Each bath bomb soak has CBD, antioxidants and superfoods. The bath bombs are priced at $42 for a 14-oz. full size or $14 for a 5-oz. travel size. The rainbow product Full Spectrum of Possibilities is “hands down” the most popular, according to Grammer-Ybarra. Homebody officially launched in October 2019, but Grammer-Ybarra initiated pre-orders in July 2019 because she received an inquiry from a major retailer. “Those pre-orders actually helped me to have the funds to launch the product into this major retailer,” she says. The brand is currently available at 600 Ulta Beauty stores along with Nordstrom, Revolve, and around 70 wellness and beauty boutiques.

Grammer-Ybarra prefers to partner with retailers that value inclusivity. “A lot of [the retailers we work with] have done a lot for Black-owned brands on their platforms,” she says. “They’ve given them resources like mentorships.” Retailers that understand emerging brands are important, too. “People who are looking to partner with us have to ease us into everything because we’re only a year and a half old, and we’re new at this,” says Grammer-Ybarra. “We’ve had a couple of major retailers reach out, but they have a lot of demands on their programs or their processes, and we can’t fit some of those demands…Basically, what I look at is how much you’re going to support the brands that you bring in and what that support looks like and how accessible are you.”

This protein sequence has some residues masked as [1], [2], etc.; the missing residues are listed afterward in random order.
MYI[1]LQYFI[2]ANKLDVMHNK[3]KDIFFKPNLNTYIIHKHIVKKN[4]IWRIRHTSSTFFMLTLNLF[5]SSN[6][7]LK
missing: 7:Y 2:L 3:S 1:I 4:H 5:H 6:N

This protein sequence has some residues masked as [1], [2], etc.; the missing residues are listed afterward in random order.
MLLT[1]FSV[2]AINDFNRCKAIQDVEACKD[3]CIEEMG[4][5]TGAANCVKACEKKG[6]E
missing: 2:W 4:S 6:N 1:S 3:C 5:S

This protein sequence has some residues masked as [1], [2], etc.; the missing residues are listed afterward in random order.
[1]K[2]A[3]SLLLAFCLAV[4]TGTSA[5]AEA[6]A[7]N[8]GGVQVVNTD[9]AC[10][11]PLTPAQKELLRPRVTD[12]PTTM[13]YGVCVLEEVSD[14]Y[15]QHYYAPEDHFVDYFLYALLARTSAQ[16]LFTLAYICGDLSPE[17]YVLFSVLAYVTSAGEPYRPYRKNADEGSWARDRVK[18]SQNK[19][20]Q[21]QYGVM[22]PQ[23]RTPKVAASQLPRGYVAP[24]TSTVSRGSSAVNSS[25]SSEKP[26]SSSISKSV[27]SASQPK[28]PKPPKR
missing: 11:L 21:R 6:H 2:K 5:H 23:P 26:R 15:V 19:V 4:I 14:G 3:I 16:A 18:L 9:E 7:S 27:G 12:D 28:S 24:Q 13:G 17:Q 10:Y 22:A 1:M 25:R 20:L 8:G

In her cupcake-making days, Grammer-Ybarra bootstrapped her business, and she has chosen the same route with Homebody. She notes, however, that may not always be the case. “We are in talks to possibly raise some capital, but we don’t want to take more than we need for the scale of what we need to do over the next year or two,” says Grammer-Ybarra. “Right now, we’re OK with using a percentage and putting it back into our company, and using that as capital.”

Looking ahead, Grammer-Ybarra expects to increase operations via a manufacturing center where she can hire, train and promote BIPOC women. “Homebody now is located in San Bernardino County [in California] where about 17.3% of the population has a poverty rate. That’s above the natural average,” she says. “We really want to go in there and help build our community and those women, and support them by giving them a sense of hope, happiness, well-being and stability.”

Additional products within the body and treatment categories are on the way. “When you go down the aisles of any store, you see a lot of the same products that you’ve seen for like the last 30 years or so,” says Grammer-Ybarra. “Times have changed, our instabilities are different now, the different stressors that we have—environmental stressors, work stressors—are different. So we want to develop products that actually speak to the modern-day woman using wellness techniques and tools.”

As Grammer-Ybarra grows Homebody, she’s cognizant about avoiding the burnout she experienced at Suite 106 Cupcakery. She has regular acupuncture and cupping appointments, enforces strict boundaries and, of course, indulges in daily baths. “Everything that has happened so far feels like it’s been this beautiful alignment of me being connected to myself and knowing exactly who I am and, therefore, everything around me is connected to me, too,” she says. “So, the self-care and the self-connection is never going to stop. It’s like this new, amazing, beautiful journey that I have with it—and I can’t wait to incorporate more rituals.”

She continues, “All I’ve wanted to do was to be my own healer at the beginning, and I feel like not only was I my own healer, but I ended up being my own little hero, and I feel like I’ve helped other people to become their own hero, too.”